What are we going to do when we run out of oil? Many people in the southwest are talking about reverting to a power source that has been cast in shadow due do some nasty accidents. Nuclear. Yeah that’s right, nuclear power is now being lumped together with the “clean” energy sources. Here are a few articles to check out regarding this topic in our region.
An article on AZcentral.com reports that Arizona Governor Jan Brewer is calling for more nuclear power plants. Brewer says that the economic future of Arizona might just depend on this source of energy. Fifty miles west of Phoenix is the site of the Palo Verde Nuclear Power Plant. This plant was fully operational starting in 1988 and was the last nuclear power plant to be built in the United States. In this article, Brewer mentions other forms of renewable energy that she is trying to implement, but stresses that nuclear power is the way to go. It is still not clear how safe new nuclear power plants will be compared to older ones. The simple fact is, however, they have the capability of making a lot of necessary energy without producing any greenhouse gasses.
The process of mining uranium is another problem we must confront. The Telluride Daily Planet wrote an article on the possibility of opening a uranium mine in Paradox Valley. Paradox Valley is a beautiful little valley with a small town in southwest Colorado, not far from the Utah border. The article examines how mining towns often boom, but just for a short time. Then the bust part of this cycle comes and the town is turned into a ghost town. The Sheep Mountain Alliance, an environmental group in the area, fervently opposes the idea of having this mill in the area. This is a tough situation because if we are going to have more nuclear power plants we are going to need mining operations like this. This is where we must decide who gets the short end of the stick. No matter what form of energy we use mining will be an integral part of the process.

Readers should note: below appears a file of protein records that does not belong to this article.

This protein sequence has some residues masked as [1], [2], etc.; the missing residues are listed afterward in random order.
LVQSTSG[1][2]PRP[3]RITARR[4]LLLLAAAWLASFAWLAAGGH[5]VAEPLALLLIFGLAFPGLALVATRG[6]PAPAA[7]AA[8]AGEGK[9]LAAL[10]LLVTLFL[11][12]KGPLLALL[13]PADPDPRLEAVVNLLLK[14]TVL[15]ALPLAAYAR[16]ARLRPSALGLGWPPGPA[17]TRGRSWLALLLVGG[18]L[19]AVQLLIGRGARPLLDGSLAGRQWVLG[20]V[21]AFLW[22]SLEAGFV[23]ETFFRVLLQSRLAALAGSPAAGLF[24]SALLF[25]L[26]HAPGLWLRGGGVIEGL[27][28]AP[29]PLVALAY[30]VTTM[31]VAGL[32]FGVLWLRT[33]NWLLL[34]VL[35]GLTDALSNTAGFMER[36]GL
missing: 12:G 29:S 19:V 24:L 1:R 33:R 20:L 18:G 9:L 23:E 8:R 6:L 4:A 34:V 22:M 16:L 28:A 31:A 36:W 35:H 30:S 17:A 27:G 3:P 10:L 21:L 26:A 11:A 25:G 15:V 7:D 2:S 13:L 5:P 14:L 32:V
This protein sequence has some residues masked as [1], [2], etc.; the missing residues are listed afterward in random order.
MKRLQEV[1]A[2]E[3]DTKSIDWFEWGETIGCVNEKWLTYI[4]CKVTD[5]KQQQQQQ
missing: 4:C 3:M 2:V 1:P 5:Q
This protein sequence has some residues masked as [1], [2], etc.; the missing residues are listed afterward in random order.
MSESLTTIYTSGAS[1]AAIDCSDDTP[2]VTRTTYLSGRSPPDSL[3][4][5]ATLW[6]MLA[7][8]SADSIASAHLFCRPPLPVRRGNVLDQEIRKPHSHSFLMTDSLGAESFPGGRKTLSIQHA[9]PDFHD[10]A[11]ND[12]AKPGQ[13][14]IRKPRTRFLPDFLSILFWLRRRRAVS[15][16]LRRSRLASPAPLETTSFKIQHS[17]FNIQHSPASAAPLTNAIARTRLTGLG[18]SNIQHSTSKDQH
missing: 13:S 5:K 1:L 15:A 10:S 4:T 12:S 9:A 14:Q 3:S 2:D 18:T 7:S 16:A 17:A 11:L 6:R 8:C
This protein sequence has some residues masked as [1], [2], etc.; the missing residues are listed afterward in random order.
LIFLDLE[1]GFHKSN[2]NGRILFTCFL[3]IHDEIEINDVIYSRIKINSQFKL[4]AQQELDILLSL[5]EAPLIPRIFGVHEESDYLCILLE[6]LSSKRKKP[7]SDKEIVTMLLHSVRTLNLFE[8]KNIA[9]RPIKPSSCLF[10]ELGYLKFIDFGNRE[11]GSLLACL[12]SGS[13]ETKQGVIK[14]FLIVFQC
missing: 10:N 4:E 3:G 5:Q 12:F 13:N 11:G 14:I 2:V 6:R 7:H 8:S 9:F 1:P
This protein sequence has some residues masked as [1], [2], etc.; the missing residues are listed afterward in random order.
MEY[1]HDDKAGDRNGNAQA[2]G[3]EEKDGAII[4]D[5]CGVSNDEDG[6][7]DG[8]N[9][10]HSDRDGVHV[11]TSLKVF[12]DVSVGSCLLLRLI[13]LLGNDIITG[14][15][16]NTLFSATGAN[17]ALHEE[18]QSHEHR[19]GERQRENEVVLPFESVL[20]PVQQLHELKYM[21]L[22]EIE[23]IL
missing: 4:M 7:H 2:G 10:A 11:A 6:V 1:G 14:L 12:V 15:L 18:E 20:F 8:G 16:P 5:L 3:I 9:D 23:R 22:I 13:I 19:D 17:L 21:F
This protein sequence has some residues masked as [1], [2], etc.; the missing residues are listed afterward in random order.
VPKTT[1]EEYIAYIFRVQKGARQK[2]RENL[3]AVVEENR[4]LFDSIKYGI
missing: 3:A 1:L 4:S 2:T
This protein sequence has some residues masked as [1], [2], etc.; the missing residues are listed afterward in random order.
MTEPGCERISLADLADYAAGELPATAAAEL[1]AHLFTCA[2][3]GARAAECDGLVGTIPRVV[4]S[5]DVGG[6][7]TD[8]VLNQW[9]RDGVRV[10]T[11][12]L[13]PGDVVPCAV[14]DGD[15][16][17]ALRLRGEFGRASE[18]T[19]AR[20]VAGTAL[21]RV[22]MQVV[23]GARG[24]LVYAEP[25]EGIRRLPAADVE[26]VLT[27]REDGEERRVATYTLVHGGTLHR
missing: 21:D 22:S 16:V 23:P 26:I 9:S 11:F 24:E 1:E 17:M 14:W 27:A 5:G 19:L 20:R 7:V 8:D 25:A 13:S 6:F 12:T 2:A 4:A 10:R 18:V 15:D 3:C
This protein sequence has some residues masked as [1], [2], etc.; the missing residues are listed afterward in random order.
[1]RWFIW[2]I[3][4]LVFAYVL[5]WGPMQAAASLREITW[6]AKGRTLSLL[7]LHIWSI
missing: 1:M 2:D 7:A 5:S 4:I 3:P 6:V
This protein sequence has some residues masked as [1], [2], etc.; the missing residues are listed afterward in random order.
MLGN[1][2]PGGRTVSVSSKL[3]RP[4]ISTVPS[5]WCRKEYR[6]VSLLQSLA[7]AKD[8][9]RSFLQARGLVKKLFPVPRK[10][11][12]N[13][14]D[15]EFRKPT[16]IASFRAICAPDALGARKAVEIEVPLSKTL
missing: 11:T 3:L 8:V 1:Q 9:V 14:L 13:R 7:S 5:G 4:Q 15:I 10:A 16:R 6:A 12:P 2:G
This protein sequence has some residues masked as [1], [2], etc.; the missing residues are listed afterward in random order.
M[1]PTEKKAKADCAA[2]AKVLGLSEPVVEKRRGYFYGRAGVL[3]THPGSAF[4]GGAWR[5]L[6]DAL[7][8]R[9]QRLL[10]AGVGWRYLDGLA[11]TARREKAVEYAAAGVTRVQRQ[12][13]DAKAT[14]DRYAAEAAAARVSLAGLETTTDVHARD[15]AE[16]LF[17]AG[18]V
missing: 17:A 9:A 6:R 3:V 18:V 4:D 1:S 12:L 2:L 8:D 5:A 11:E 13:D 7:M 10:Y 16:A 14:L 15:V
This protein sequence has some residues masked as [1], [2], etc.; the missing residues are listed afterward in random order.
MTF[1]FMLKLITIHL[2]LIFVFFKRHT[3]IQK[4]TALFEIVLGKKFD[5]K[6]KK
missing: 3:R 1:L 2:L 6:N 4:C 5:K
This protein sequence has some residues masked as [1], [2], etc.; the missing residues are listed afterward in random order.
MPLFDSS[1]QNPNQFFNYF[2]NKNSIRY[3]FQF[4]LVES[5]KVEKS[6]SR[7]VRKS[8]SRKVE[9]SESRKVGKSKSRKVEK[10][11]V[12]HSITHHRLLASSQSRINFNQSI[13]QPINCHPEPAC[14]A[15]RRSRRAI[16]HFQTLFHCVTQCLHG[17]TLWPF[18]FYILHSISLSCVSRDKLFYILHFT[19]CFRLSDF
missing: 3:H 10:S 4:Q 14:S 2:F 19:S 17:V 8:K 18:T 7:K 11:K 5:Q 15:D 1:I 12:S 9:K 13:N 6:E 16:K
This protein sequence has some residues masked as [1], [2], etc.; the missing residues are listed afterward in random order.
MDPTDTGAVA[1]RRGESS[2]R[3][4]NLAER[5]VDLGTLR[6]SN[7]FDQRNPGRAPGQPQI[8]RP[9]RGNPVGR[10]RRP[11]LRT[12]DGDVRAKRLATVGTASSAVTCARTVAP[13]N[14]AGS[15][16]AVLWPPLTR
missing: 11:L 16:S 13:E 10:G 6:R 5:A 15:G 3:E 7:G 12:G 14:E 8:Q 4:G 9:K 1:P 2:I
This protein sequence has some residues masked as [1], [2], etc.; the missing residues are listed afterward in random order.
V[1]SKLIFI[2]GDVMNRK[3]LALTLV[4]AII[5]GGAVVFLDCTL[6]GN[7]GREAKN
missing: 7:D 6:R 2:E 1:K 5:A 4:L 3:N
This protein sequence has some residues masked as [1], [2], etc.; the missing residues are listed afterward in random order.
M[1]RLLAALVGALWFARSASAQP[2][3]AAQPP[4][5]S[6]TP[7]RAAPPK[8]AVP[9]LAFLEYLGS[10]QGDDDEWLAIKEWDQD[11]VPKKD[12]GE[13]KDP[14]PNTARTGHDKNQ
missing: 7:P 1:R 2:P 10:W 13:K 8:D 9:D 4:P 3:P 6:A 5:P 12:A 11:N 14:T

Last but not least is the issue of what will we do with the nuclear waste from these plants. The Salt Lake Tribune reported that there are concerns with the storage of depleted uranium coming from South Carolina. It seems that the people at Energy Solutions, located 80 miles west of Salt Lake City, have concerns about what type of storage containers will be necessary. The question that the article asks is not if the depleted uranium is coming, but when? If there is a safe way to store these waste materials then maybe nuclear could be a good way to go, but when the people who are in charge of storing the waste are worried, that is cause for concern.
This is a very complicated issue that we must deal with as the countdown to peak oil rapidly approaches. The question remains, what action are we going to take to ensure we have the energy we need, and when are we going to start acting? Please let us know how you feel about this topic and let’s get a conversation going.